w i n g at e s a n n u a l r e p o r t
Of course. Here are a few.
UK term International standard term
Profit and loss account Income statement
Turnover Revenue
Fixed assets Non-current assets
Stocks Inventories
Trade debtors Receivables
Capital and reserves Equity
The P&L and cash flow statement
As far as the P&L and cash flow statement are concerned, we covered
many of the points when looking at SBL. There are a few things I should
mention, however.
Continuing operations
If Wingate had either made an acquisition of another business during the
year or had discontinued one or more parts of its operations during the
year, the P&L would show them broken out separately so you could see the
figures for the continuing operations of the company. This can make a P&L
look more complicated but it is actually giving you useful information.
When all operations were continuing all through the year, a simple state-
ment to that effect is made at the bottom of the P&L, as in Wingate’s case.
What’s the other statement at the bottom of Wingate’s P&L (about recognised gains
and losses)?
I will come back to that later, when we talk about features of accounts
that don’t apply to Wingate.
Extraordinary items
Occasionally, an event will occur that causes a company to earn some
income or incur some expense which it would not expect in the ordinary
course of its business and which it does not expect to recur, i.e. it is a
a c c o u n t s d e m y s t i f i e d
‘one-off’ event. The income or expense resulting from this event is called
an extraordinary item. Nowadays, things can only be classified as extraor-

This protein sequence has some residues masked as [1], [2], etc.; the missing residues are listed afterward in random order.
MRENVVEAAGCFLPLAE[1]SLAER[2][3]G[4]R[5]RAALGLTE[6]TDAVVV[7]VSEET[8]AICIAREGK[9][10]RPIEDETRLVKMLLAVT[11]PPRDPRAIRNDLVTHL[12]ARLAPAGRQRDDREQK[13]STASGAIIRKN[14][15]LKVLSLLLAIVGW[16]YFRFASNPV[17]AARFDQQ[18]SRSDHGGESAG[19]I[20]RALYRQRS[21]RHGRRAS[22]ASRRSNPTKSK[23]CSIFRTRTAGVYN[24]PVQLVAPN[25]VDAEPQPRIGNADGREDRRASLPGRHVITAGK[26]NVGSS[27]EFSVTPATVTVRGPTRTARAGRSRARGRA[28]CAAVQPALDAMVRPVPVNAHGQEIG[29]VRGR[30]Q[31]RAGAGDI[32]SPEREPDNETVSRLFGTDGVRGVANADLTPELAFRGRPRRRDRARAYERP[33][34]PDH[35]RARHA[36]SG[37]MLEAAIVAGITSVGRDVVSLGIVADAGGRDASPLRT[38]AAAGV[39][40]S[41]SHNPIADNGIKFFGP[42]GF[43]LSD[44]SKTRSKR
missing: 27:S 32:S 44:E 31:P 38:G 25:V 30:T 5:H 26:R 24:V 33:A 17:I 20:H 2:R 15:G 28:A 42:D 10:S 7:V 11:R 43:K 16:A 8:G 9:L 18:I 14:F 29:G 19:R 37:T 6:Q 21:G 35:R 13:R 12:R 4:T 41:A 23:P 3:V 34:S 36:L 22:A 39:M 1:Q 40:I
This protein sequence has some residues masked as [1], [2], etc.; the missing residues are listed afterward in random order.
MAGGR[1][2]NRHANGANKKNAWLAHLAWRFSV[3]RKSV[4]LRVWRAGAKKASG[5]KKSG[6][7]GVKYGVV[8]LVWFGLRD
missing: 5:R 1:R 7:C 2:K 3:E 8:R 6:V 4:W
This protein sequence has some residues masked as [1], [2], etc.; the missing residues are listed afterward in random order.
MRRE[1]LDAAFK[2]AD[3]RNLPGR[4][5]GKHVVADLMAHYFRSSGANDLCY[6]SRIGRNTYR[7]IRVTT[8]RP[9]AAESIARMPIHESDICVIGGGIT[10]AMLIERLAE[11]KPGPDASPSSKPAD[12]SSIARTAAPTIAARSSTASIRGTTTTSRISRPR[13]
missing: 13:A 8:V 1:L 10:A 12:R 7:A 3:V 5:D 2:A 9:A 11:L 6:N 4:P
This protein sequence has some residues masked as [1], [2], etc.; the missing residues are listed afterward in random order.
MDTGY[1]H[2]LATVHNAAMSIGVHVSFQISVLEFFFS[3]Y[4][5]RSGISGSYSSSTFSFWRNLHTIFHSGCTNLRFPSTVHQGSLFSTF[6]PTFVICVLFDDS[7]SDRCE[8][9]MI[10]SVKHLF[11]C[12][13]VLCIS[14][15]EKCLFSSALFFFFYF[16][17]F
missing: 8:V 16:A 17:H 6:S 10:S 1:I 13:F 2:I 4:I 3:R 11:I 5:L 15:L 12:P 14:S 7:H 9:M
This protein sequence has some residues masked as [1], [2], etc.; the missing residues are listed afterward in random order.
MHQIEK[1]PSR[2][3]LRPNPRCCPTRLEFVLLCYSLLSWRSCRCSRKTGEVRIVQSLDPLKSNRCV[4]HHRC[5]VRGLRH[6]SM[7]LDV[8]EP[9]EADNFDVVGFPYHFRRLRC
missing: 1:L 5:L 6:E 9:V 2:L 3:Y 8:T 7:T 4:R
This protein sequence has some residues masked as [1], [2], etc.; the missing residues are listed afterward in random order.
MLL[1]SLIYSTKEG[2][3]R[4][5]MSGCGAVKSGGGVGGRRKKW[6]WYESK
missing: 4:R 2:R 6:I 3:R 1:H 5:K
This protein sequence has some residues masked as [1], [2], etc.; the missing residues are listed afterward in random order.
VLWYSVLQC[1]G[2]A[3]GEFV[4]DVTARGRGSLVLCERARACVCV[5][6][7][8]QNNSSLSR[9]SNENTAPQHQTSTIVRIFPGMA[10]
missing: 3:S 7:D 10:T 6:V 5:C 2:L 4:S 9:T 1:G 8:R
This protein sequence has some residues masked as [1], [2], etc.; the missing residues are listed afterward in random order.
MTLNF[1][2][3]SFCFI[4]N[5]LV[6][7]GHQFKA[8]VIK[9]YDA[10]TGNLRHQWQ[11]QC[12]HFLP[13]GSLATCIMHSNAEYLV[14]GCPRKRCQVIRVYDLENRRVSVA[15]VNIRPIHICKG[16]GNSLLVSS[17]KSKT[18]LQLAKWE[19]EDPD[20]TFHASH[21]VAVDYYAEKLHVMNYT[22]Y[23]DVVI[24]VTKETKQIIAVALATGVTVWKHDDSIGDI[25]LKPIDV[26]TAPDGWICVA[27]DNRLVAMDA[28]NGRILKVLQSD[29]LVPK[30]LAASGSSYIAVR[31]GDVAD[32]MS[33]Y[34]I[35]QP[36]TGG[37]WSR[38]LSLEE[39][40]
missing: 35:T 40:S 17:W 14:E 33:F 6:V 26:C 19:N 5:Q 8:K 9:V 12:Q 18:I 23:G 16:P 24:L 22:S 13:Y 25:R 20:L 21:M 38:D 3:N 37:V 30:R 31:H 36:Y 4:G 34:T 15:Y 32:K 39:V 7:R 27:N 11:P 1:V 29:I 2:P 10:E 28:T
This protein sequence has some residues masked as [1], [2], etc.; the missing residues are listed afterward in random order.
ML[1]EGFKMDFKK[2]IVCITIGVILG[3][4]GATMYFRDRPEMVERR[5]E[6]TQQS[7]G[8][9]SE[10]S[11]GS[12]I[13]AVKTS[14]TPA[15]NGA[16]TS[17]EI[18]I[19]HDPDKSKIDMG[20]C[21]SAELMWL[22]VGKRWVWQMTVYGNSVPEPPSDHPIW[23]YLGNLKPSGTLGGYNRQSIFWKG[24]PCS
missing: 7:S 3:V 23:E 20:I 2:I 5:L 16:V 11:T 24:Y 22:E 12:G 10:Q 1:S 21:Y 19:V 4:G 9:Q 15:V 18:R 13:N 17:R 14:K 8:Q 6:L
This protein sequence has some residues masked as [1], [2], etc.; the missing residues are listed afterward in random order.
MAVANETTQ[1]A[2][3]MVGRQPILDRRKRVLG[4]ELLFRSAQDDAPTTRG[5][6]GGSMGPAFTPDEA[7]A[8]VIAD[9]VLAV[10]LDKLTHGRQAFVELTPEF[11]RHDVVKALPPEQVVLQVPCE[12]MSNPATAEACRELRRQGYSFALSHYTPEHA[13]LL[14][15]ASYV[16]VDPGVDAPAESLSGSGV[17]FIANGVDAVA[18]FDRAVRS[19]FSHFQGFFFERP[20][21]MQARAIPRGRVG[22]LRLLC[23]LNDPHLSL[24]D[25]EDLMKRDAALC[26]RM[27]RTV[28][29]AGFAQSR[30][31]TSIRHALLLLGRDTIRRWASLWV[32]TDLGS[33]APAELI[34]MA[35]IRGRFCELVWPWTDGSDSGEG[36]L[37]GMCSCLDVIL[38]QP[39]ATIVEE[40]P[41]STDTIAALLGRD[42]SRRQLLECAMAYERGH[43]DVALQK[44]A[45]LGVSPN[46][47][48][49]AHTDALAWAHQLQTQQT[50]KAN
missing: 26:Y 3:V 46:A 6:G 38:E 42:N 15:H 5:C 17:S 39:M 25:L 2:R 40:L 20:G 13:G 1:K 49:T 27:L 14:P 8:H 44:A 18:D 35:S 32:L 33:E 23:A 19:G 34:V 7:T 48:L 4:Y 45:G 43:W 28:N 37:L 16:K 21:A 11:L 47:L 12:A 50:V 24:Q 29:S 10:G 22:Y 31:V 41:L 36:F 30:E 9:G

dinary items if they are extremely rare.
As the P&L shows, Wingate incurred an extraordinary expense of £6,000
during year five. As Note 7 on page 251 explains, this was due to the
unrecovered portion of a ransom payment. Clearly, this is a pretty rare
occurrence and hopefully will not recur.
Exceptional items
Occasionally, an event will occur in the course of the ordinary activities of
a company that gives rise to an income or expense that has a significant
impact on the accounts. Such items have to be disclosed separately. If the
exceptional item is one of the following, it will be shown on the face of
the P&L:
profits/losses on the sale or termination of an operation
costs of a fundamental reorganisation
profits/losses on disposal of fixed assets
All other exceptional items are set out in the notes to the accounts,
except where it is considered necessary to show them on the face of the
P&L in order to give a true and fair view of the year’s profit/loss.
Wingate had no exceptional items in either of years four or five. To give
you an example, however, if the profit on the sale of the fixed assets had
been larger, this would have been disclosed as an exceptional item.
A company can pay a dividend to its shareholders as often as it likes, sub-
ject to a legal restriction. The legal restriction is, broadly speaking, that
a company’s retained profit must always be greater than zero. Thus, if
paying a dividend would take the retained profit below zero, the company
cannot legally pay the dividend.

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